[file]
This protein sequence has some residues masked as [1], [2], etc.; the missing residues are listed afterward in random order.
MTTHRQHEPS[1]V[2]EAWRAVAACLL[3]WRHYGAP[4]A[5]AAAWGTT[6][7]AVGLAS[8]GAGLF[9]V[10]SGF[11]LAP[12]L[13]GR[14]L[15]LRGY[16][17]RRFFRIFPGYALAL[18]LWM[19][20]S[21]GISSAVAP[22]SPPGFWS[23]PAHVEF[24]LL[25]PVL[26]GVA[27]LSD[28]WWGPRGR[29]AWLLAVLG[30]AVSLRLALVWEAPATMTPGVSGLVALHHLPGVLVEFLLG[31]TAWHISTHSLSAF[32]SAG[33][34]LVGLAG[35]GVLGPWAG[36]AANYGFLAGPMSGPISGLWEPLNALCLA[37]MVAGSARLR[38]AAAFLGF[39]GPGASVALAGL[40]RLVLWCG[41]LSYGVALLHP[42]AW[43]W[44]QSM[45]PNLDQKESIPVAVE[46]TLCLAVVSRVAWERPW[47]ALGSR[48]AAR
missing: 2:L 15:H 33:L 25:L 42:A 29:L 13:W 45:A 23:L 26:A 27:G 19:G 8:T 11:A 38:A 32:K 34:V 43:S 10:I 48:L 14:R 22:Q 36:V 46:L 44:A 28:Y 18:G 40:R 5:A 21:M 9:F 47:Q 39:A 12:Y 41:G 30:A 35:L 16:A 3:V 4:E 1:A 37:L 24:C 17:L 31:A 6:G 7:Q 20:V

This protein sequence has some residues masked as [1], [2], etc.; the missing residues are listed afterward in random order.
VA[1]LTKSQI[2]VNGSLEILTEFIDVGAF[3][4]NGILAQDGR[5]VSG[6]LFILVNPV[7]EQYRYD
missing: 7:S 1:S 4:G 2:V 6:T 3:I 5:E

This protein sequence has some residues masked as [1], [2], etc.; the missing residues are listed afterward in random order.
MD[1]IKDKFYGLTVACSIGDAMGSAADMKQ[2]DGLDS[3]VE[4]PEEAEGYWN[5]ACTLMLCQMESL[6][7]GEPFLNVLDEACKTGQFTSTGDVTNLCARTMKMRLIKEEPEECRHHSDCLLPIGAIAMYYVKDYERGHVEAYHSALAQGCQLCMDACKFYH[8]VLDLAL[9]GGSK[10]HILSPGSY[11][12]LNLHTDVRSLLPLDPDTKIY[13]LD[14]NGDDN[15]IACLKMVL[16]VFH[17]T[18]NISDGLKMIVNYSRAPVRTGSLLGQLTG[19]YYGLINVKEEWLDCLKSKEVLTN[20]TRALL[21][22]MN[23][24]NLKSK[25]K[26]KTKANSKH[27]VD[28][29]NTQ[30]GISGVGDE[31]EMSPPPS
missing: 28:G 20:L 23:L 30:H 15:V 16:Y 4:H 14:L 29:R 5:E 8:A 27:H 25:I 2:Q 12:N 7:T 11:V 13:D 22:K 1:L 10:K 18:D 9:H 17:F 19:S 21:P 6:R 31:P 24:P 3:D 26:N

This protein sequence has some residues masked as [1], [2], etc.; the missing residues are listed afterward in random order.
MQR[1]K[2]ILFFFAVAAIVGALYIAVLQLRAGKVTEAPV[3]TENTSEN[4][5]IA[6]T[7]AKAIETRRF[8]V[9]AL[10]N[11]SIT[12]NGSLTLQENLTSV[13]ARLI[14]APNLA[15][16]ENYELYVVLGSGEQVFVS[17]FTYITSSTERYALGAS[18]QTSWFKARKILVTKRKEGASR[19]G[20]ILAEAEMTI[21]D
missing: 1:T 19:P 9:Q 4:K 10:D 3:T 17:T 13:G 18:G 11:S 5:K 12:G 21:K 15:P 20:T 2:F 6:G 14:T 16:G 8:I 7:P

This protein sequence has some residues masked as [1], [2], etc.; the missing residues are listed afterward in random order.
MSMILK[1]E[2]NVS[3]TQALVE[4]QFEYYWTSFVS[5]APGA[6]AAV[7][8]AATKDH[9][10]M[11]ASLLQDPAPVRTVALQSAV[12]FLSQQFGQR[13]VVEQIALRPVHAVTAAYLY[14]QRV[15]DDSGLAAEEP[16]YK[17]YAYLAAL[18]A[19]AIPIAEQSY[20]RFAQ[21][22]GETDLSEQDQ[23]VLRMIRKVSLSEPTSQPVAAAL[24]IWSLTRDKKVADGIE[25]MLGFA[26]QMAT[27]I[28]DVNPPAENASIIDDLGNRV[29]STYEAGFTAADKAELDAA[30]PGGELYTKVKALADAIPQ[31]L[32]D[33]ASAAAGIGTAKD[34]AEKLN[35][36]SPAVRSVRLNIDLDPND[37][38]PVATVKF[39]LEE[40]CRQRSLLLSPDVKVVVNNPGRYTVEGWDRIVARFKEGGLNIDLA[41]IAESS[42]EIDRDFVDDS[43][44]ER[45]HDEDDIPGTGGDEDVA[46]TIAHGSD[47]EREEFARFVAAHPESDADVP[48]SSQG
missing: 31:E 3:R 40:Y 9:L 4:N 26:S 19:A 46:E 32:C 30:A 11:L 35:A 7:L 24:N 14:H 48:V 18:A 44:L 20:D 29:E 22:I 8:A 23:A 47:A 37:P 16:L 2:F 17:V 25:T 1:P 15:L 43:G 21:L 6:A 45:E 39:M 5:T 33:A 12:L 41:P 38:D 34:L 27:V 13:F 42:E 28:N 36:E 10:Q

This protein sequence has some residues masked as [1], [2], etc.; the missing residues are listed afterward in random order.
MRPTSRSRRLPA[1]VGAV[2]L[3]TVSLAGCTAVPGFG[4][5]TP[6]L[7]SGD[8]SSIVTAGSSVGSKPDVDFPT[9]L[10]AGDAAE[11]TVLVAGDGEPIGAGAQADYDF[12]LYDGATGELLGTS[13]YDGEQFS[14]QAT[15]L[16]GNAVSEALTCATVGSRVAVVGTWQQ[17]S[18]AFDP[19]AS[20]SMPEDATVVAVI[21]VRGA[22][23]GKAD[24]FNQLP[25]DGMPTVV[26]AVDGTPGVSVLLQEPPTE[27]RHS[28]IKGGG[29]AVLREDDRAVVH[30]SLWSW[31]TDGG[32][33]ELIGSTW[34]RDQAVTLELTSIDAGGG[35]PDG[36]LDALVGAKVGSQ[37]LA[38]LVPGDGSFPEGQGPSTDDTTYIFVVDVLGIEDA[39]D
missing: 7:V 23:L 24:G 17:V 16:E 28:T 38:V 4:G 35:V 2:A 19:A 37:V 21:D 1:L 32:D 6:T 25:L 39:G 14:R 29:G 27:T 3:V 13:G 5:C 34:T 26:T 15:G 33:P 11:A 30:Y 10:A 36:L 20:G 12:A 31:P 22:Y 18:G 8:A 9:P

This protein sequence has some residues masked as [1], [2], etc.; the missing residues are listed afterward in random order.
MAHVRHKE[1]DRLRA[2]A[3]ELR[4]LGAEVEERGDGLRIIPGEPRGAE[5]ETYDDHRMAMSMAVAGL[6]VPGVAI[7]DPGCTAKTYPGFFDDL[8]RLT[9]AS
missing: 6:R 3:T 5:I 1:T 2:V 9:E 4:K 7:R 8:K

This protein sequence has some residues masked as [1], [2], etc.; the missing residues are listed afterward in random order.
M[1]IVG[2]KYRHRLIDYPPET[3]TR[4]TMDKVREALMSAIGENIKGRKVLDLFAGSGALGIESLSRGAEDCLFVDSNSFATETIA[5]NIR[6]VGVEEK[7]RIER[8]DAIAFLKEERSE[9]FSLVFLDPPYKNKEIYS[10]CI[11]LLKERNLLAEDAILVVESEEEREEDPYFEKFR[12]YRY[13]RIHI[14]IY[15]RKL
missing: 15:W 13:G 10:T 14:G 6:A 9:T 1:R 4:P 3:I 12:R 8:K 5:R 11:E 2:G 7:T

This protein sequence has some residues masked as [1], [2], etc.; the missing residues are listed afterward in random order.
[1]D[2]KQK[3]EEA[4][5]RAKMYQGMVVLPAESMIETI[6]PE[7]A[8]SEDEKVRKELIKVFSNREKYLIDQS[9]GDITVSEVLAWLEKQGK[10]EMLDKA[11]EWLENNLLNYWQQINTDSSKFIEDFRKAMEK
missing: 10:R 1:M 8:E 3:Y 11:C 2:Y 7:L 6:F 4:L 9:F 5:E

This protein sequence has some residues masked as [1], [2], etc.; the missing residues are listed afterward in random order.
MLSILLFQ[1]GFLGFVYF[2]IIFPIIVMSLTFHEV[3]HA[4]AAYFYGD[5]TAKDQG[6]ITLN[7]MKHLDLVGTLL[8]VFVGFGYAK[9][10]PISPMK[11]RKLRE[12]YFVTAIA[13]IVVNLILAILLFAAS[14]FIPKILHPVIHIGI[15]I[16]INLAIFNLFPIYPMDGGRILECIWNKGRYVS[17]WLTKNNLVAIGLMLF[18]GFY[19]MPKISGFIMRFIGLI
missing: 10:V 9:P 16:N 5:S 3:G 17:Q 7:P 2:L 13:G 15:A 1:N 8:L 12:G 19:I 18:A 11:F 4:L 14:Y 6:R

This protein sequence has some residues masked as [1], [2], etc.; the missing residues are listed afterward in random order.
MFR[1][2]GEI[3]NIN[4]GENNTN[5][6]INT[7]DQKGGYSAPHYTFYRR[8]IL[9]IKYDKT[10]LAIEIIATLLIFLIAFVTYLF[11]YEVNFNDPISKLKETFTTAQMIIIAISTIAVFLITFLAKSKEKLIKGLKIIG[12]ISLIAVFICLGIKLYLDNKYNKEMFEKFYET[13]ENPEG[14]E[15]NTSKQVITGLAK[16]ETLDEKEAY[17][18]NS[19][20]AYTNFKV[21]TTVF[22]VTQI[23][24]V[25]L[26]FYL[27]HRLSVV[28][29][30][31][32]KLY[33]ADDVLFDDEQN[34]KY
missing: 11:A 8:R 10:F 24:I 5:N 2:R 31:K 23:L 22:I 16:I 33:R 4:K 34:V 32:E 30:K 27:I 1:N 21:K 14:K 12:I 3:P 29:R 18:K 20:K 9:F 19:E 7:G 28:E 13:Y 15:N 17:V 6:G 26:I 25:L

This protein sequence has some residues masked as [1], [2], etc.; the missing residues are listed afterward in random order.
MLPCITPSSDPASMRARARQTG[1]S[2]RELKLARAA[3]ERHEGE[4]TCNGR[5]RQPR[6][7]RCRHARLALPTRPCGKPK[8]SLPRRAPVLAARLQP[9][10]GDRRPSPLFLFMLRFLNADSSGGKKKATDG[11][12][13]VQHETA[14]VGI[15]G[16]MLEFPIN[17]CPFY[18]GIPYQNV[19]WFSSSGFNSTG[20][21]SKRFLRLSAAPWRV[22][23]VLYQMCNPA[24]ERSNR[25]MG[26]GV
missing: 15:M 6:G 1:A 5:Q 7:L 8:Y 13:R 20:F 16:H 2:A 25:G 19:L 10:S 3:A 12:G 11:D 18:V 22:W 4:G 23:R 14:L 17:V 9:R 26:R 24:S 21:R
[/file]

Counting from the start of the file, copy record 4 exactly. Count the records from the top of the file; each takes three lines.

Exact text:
This protein sequence has some residues masked as [1], [2], etc.; the missing residues are listed afterward in random order.
MQR[1]K[2]ILFFFAVAAIVGALYIAVLQLRAGKVTEAPV[3]TENTSEN[4][5]IA[6]T[7]AKAIETRRF[8]V[9]AL[10]N[11]SIT[12]NGSLTLQENLTSV[13]ARLI[14]APNLA[15][16]ENYELYVVLGSGEQVFVS[17]FTYITSSTERYALGAS[18]QTSWFKARKILVTKRKEGASR[19]G[20]ILAEAEMTI[21]D
missing: 1:T 19:P 9:Q 4:K 10:D 3:T 17:T 13:G 18:G 11:S 5:K 12:G 21:K 15:P 20:T 2:F 6:G 14:T 16:G 8:I 7:P